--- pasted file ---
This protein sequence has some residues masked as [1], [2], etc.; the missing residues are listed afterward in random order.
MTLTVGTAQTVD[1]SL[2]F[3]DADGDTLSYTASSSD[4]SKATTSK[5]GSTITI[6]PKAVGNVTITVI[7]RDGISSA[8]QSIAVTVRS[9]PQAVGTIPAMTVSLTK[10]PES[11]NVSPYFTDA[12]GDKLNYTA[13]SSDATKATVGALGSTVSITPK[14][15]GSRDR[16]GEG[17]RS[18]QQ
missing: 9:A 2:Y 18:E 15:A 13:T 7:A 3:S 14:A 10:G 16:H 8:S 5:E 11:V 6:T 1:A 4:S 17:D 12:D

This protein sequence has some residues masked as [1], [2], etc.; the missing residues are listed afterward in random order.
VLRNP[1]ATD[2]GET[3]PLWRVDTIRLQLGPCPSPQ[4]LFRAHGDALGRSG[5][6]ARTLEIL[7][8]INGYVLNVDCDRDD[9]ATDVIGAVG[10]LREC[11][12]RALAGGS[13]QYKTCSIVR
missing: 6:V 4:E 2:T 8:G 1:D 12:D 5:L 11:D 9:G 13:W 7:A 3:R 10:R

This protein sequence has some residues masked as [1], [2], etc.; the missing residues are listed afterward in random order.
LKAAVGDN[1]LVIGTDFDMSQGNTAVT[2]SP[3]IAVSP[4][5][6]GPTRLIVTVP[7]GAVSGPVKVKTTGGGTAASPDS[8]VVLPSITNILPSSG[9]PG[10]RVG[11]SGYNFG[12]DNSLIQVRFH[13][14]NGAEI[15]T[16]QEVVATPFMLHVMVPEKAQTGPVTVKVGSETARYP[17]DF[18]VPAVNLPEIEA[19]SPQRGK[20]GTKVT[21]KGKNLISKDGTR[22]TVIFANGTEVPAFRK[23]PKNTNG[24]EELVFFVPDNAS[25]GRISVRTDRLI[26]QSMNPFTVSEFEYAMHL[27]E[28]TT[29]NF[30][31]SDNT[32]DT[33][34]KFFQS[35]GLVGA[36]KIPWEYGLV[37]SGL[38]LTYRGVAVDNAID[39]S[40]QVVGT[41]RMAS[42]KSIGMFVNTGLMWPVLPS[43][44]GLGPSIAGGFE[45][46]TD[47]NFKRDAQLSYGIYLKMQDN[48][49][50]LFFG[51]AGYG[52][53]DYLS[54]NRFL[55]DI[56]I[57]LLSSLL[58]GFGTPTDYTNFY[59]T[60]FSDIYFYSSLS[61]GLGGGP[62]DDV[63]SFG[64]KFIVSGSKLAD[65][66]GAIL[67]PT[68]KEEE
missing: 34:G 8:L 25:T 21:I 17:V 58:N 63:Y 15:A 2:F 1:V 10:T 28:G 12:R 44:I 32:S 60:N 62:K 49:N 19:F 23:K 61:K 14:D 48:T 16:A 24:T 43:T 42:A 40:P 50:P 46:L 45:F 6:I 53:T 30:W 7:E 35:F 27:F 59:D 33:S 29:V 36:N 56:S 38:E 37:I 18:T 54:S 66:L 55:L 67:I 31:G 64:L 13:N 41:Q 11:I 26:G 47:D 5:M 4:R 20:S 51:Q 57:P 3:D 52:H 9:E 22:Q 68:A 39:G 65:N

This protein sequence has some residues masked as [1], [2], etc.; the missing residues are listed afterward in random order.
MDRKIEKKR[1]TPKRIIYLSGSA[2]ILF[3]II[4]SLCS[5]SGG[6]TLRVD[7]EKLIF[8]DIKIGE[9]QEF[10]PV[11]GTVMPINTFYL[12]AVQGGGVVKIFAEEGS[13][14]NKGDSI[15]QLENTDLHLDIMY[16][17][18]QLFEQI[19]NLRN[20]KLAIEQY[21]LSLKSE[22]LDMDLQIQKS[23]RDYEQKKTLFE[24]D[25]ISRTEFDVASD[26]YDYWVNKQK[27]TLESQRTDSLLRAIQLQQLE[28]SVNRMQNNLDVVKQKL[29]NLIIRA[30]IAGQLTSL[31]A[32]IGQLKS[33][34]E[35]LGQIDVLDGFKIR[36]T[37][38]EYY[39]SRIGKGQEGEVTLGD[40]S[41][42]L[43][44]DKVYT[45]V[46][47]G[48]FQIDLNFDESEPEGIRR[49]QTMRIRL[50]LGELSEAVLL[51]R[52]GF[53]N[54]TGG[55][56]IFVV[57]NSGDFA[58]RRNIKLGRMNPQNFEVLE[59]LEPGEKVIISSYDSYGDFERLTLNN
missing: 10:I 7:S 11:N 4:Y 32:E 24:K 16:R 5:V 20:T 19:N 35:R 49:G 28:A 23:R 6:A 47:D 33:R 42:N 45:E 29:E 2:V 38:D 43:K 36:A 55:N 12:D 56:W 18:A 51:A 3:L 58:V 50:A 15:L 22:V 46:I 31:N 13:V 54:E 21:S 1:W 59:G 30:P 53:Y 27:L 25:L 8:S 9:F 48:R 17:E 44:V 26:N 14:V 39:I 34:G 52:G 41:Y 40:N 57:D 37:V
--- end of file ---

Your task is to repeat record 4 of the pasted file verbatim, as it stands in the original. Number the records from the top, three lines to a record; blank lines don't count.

This protein sequence has some residues masked as [1], [2], etc.; the missing residues are listed afterward in random order.
MDRKIEKKR[1]TPKRIIYLSGSA[2]ILF[3]II[4]SLCS[5]SGG[6]TLRVD[7]EKLIF[8]DIKIGE[9]QEF[10]PV[11]GTVMPINTFYL[12]AVQGGGVVKIFAEEGS[13][14]NKGDSI[15]QLENTDLHLDIMY[16][17][18]QLFEQI[19]NLRN[20]KLAIEQY[21]LSLKSE[22]LDMDLQIQKS[23]RDYEQKKTLFE[24]D[25]ISRTEFDVASD[26]YDYWVNKQK[27]TLESQRTDSLLRAIQLQQLE[28]SVNRMQNNLDVVKQKL[29]NLIIRA[30]IAGQLTSL[31]A[32]IGQLKS[33][34]E[35]LGQIDVLDGFKIR[36]T[37][38]EYY[39]SRIGKGQEGEVTLGD[40]S[41][42]L[43][44]DKVYT[45]V[46][47]G[48]FQIDLNFDESEPEGIRR[49]QTMRIRL[50]LGELSEAVLL[51]R[52]GF[53]N[54]TGG[55][56]IFVV[57]NSGDFA[58]RRNIKLGRMNPQNFEVLE[59]LEPGEKVIISSYDSYGDFERLTLNN
missing: 10:I 7:S 11:N 4:Y 32:E 24:K 16:R 5:V 20:T 19:N 35:R 49:G 28:A 23:R 6:A 47:D 33:R 42:N 45:E 29:E 2:V 38:D 43:K 36:A 55:N 12:D 56:W 18:A 51:A 3:L 58:V 50:A 15:L 22:V 46:I 31:N 13:V 54:E 21:S 1:W 59:G 30:P 53:Y 27:L 25:L 8:S 9:F 48:R 17:E 44:V 26:N 14:V 39:I 34:G 52:G 41:Y 40:N 57:D 37:V